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Healthy, wealthy, wise

Agriculture.com Staff 07/06/2010 @ 5:02pm

Hey, guys, listen up! I know you're out there because I have heard from men who read this page. This issue's column is aimed at you.

Your wife can read it, too, but she's all too familiar with the findings of a 2007 survey by the American Academy of Family Physicians.

"One of the biggest obstacles to improving men's health is men," says Rick Kellerman, AAFP. "They don't make health a priority."

Consider these survey findings:

  • More than half (55%) of men haven't seen a primary care physician for an exam in the past year.
  • Four in 10 (42%) have been diagnosed with at least one of the following: high blood pressure, heart disease, arthritis, or diabetes.
  • About one in five men 65 years and older hasn't been screened for colon cancer.
  • More than one out of four say they wait "as long as possible" before seeking help when they're sick, in pain, or concerned about health.

Despite this, almost 79% say they're in excellent or good health. How do they know?

Men make half as many visits to health care providers as women do. Men's higher mortality rate from heart disease, cancer, stroke, and diabetes may stem from delayed care.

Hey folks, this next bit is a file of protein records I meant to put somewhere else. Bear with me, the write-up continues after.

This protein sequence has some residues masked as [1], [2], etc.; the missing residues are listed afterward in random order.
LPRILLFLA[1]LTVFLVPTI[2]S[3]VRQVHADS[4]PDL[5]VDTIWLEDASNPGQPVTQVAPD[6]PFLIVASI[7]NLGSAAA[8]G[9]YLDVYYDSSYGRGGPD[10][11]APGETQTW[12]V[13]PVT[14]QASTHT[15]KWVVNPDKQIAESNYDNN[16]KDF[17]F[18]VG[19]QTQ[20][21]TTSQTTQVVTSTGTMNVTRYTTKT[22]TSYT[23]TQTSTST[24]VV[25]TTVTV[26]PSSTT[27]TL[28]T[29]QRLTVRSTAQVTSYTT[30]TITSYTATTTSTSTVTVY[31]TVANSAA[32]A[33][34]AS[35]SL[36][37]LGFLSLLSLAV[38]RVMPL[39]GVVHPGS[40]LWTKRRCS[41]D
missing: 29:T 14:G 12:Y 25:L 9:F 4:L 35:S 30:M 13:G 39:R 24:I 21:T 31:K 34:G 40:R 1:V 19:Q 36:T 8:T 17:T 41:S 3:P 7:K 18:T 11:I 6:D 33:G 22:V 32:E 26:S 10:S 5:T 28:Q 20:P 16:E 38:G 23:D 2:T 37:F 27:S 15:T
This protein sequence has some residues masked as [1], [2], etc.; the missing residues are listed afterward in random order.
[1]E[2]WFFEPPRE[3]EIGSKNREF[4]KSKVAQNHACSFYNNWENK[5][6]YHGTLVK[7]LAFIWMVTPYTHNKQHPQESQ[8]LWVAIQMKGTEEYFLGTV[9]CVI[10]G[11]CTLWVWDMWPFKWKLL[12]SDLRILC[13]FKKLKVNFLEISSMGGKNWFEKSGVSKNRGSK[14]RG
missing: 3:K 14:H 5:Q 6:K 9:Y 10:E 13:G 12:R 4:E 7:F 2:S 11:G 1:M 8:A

Screening tests can offer an early warning. Kansas State Extension specialists Mary Meck Higgins and Kimberly Shafter highlight six concerns in Men's Health: A Guide to Living Long, Strong and Well:

1. Osteoporosis
2. Prostate cancer
3. Colon and rectal cancer
4. Depression
5. Arthritis
6. Joint problems

Have you seen the recent public service ads aimed at men over age 50? The message encourages them to seek care so they'll be there for their families. See the ads here.

Real men don't put farm machinery maintenance ahead of maintaining their health. Iowa farmer-poet James Hearst says it best:

My father's care

The binder glittered in the sun,
Its new paint fed our hungry eyes,
The servant hid beneath the lies --
My father was the honest one.

He sat high up upon the seat
And rode the binder, saw it thrust
Its sickle teeth through clouds of dust
To cut and bind the field of wheat.

It was a noisy tireless thing
That mocked the frailty of our flesh,
Though chains would break and cogs unmesh
My father ruled it like a king.

He always kept it in a shed
To save it from the rusty touch
Of time; he would not do as much
To save himself, I wish he had.

Hey, guys, listen up! I know you're out there because I have heard from men who read this page. This issue's column is aimed at you.

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